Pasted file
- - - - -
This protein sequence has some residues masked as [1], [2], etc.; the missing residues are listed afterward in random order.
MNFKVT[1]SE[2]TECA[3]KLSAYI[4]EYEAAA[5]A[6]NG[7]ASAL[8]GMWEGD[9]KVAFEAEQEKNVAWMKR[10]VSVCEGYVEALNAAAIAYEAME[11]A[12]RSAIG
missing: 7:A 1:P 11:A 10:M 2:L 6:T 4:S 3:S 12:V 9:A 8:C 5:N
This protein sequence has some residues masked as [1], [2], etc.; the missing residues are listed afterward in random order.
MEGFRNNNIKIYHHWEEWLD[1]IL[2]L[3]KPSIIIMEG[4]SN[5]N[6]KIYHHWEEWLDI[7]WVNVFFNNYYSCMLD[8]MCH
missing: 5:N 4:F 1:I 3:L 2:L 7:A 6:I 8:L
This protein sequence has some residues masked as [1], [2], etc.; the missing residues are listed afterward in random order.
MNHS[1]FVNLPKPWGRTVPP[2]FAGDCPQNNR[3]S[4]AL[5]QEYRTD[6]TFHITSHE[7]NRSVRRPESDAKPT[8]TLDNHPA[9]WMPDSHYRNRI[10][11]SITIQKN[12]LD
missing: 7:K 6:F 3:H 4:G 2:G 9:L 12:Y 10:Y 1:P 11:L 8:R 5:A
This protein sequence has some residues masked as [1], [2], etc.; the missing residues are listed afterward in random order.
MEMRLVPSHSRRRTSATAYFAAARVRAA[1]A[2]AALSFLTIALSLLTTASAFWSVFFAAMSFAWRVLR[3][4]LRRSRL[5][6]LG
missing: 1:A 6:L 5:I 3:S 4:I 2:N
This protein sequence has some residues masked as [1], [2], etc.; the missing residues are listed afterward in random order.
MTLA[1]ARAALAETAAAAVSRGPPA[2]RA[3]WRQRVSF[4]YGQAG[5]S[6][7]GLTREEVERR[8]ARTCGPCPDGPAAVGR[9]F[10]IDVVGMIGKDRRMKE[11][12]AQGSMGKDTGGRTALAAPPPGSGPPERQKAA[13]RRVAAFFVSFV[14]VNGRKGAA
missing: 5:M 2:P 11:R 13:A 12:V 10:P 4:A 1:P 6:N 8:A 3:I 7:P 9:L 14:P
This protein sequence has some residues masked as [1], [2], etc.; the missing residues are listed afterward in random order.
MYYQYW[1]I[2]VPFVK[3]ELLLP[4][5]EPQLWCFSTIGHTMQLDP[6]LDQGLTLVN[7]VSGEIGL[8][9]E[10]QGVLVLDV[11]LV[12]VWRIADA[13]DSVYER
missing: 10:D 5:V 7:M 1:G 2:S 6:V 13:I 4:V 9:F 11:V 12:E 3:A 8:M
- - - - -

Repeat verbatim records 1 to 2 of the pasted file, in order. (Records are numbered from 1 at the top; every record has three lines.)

This protein sequence has some residues masked as [1], [2], etc.; the missing residues are listed afterward in random order.
MNFKVT[1]SE[2]TECA[3]KLSAYI[4]EYEAAA[5]A[6]NG[7]ASAL[8]GMWEGD[9]KVAFEAEQEKNVAWMKR[10]VSVCEGYVEALNAAAIAYEAME[11]A[12]RSAIG
missing: 7:A 1:P 11:A 10:M 2:L 6:T 4:S 3:S 12:V 9:A 8:C 5:N
This protein sequence has some residues masked as [1], [2], etc.; the missing residues are listed afterward in random order.
MEGFRNNNIKIYHHWEEWLD[1]IL[2]L[3]KPSIIIMEG[4]SN[5]N[6]KIYHHWEEWLDI[7]WVNVFFNNYYSCMLD[8]MCH
missing: 5:N 4:F 1:I 3:L 2:L 7:A 6:I 8:L